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Savings Habits of African Women, the Case of Ghanaian Market Women

33 Pages Posted: 18 Aug 2011 Last revised: 13 Oct 2011

George Ekegey Ekeha

Regent University College, Ghana; University of Leicester - School of Management

Date Written: August 18, 2011


A very noble African scholar from Ghana, Dr Aggrey, once said “If you educate a man you educate an individual but if you educate a woman you educate a whole nation.” This assertion is still relevant in African communities today since the African Woman continue to be the piece of good fortune to several African children’s development.

The ability to save part of your earnings today would go a long way to increase the investment drive of the various African nations. It is important that the practice of encouraging savings habits therefore starts with the African Market Woman. Many of these women control huge parts of moneys in circulation in their various countries. Many African markets, where various goods from staple food, groceries, clothing, cosmetics, healthcare products, electrical gadgets and many more are traded, are dominated by women.

There are thousands and even millions of dollars worth of goods changing hands in those markets on daily basis. The ability for banks and other financial institutions of the African countries to mobilize funds from these market women for savings and subsequently loaning to corporations which invest into profitable economic ventures would help in reducing the poverty in the sub-regions and also free these nations from the self colonialism – economic dependency on the Western and Asian developed Countries and other International Institutions for aids, grants and loans.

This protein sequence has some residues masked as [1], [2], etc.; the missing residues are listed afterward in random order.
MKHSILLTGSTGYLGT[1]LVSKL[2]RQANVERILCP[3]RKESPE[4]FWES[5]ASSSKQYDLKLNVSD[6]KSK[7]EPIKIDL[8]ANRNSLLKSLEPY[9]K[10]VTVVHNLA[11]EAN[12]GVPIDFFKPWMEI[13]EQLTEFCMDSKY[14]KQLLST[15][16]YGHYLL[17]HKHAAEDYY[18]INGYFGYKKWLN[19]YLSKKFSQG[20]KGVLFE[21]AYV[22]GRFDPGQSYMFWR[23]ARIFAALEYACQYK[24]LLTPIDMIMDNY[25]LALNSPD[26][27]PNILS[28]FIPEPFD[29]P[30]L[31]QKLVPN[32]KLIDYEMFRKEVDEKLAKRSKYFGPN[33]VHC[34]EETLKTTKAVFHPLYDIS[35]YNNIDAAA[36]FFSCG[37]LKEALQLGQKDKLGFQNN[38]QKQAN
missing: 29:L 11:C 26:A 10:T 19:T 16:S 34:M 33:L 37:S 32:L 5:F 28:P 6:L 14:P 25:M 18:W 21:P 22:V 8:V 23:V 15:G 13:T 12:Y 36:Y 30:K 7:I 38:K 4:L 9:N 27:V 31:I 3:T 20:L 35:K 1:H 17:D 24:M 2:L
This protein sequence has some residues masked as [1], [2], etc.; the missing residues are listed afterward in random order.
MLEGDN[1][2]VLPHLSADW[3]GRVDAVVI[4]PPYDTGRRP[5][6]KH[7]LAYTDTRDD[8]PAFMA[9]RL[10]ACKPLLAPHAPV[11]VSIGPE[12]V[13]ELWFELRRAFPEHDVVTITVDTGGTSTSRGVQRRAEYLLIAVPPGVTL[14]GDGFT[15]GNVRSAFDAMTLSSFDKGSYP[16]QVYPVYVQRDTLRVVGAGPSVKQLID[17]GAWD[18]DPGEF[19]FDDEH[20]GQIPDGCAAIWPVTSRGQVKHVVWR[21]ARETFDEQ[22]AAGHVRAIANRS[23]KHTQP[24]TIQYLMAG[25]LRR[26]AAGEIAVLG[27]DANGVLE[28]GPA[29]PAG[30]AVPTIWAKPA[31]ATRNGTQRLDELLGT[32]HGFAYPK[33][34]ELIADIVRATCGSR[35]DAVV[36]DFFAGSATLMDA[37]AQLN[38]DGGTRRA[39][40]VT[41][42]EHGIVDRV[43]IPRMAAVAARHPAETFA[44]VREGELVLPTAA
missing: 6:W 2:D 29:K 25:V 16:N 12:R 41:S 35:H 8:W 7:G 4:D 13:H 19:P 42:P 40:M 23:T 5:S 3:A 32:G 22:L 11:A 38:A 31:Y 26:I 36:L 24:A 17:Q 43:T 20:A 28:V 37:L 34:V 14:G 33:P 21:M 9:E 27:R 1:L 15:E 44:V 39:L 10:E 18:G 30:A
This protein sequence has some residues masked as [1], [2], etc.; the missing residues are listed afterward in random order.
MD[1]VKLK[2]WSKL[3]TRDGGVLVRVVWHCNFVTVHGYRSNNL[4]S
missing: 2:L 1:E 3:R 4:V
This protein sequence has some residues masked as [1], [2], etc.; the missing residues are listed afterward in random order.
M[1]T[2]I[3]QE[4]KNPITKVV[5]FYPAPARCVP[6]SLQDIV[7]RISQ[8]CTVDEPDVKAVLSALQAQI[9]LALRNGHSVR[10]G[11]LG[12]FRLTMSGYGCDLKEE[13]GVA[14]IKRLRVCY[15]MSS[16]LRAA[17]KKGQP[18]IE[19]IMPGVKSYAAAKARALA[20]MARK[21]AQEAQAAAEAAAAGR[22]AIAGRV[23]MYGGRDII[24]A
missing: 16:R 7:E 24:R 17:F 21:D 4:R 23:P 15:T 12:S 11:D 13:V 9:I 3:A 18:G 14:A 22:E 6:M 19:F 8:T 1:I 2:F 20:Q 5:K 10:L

This research studied the savings habits of African Market Women by collecting data from two major markets in the capital city of Ghana, one of the African Countries with the fastest growing economies. The researcher interviewed six hundred and twenty-four (624) market women from Makola and Kaneshie Markets in the capital Accra. The researcher also sent structured questionnaire to all the twenty-six (26) registered banks (as at 2009) operating in the country, but unfortunately none of the banks responded to the research after waiting for three (3) months with four reminders.

Keywords: African Women, Market Women Savings Habits, African Market Women, Savings Habits in Africa, African Women Savings

Suggested Citation

Ekeha, George Ekegey, Savings Habits of African Women, the Case of Ghanaian Market Women (August 18, 2011). Available at SSRN: or

George Ekegey Ekeha (Contact Author)

Regent University College, Ghana ( email )

P.O. Box DS1639
Accra, Greater Accra 00233


University of Leicester - School of Management ( email )

Leicester, AK LE1 4AY
United Kingdom

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